ONLY at the affordable VARSITY THEATRE! Held over for Second Week
Weeknights 7:20, 9:45
After each showing of the new documentary, stay to see the Aug. 15, 1965 Shea Stadium concert in NYC with new restored picture, sound and brilliant color!
We all know the moment, February 9, 1964 at 8:12 PM EST — after a brief commercial break, four young men from Liverpool step onto Ed Sullivan‛s stage, changing pop culture forever.
Seventy-three million people watched The Beatles perform that night — the largest audience to date in television history. It was an event that united a nation and signaled the birth of a youth culture as we know it today. But while this single performance introduced The Beatles to America — the band had already taken Europe by storm the previous year — what the band did next would introduce them to the entire world, permanently transforming the music industry.
From June of 1962 to the time the band quit touring in August of 1966, The Beatles performed 815 times in 15 different countries and 90 cities around the world. The cultural phenomenon that their touring helped create, known as “Beatlemania,” was something the world had never seen before and, arguably, hasn‛t since. It was the first time that much of the world felt truly unified — bound by aspiration and attitude, rather than divided by race, class, religion or nationality.
From Academy Award-winning director Ron Howard, The Beatles: Eight Days a Week tells the story of these exceptional touring years — from the perspectives of the band, its orbit, the fans, and their world. The film recreates the touring experience through the eyes of the band members themselves, where every stop was an adventure — from early performances in Hamburg to their January 1964 performance in France. It takes us all over Europe and the Far East to Australia and Japan.
Along the way, the film delves into the inner workings of the group — how they made decisions, created their music, and built a collective career together — as well as the effect those years had on their personal and musical evolution. But while the band created the spark, it was young people around the globe who created the firestorm. The film also explores the incomparable electricity between performer and audience.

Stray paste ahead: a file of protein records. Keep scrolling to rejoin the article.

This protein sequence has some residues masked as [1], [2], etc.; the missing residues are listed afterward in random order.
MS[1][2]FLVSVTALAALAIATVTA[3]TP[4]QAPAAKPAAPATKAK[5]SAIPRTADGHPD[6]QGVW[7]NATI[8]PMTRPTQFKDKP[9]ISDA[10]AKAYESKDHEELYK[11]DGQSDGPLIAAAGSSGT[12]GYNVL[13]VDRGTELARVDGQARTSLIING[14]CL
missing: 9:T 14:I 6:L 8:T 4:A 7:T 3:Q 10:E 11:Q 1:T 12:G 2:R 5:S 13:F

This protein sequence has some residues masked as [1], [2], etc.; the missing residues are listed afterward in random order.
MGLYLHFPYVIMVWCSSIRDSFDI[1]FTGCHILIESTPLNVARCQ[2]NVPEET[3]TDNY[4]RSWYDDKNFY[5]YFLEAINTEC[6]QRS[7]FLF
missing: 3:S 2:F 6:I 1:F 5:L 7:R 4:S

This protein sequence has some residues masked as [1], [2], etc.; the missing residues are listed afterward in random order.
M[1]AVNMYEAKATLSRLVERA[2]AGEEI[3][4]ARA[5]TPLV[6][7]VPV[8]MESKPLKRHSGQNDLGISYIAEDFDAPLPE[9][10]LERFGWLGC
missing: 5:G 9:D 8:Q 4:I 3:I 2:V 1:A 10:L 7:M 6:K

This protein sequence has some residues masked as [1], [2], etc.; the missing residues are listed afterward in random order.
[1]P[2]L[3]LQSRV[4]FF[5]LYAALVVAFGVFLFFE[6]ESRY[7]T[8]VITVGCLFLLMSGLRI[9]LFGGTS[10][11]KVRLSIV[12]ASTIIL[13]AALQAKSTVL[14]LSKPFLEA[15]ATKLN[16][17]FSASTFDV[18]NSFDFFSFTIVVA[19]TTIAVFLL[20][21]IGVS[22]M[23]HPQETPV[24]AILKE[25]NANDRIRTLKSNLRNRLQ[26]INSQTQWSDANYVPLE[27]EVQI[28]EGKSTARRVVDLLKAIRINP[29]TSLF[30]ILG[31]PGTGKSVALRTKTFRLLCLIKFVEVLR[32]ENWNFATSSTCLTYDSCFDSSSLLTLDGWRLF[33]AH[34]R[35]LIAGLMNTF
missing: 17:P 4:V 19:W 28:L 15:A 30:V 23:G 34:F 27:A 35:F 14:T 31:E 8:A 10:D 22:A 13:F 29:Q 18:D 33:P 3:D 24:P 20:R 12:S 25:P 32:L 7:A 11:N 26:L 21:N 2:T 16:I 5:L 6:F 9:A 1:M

Drawing from more than 100 hours of rare and unseen footage collected from fans, news outlets and national archives, as well as the Beatles‛ private collection, The Beatles: Eight Days a Week — The Touring Years crafts a cinematic experience unlike any Beatles film that has come before, and unlike any other documentary.
In addition to new and in-depth interviews with Paul McCartney and Ringo Starr, the film also includes 12 full and partial performances from the concerts. These have been elegantly re-cut and re-mastered in high-definition and 5.1 surround sound and are the closest thing an audience can get to experiencing the band play live.
Using studio chatter and outtakes, the film gives an intimate, bird‛s-eye view of the band‛s creative process at the legendary Abbey Road. And incredibly, as they left the road at the end of 1966, their studio output grew in power, innovation and exploration, changing the face of recorded music and defining their place in culture.
And it was this incomparable work in the studio that resulted in some of the most beloved songs Sgt. Pepper‛s Lonely Hearts Club Band, Strawberry Fields, Penny Lane and All You Need is Love, in the first year alone. The Beatles‛ work became a history-making, unprecedented expression of popular art. This is the story of the beginning of that remarkable journey and how it came to be.
See the trailer here
Los Angeles Times article
Rare McCartney demo found
Hollywood Bowl concerts album to be re-released
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Now Showing: “Eight Days a Week: The Beatles — The Touring Years”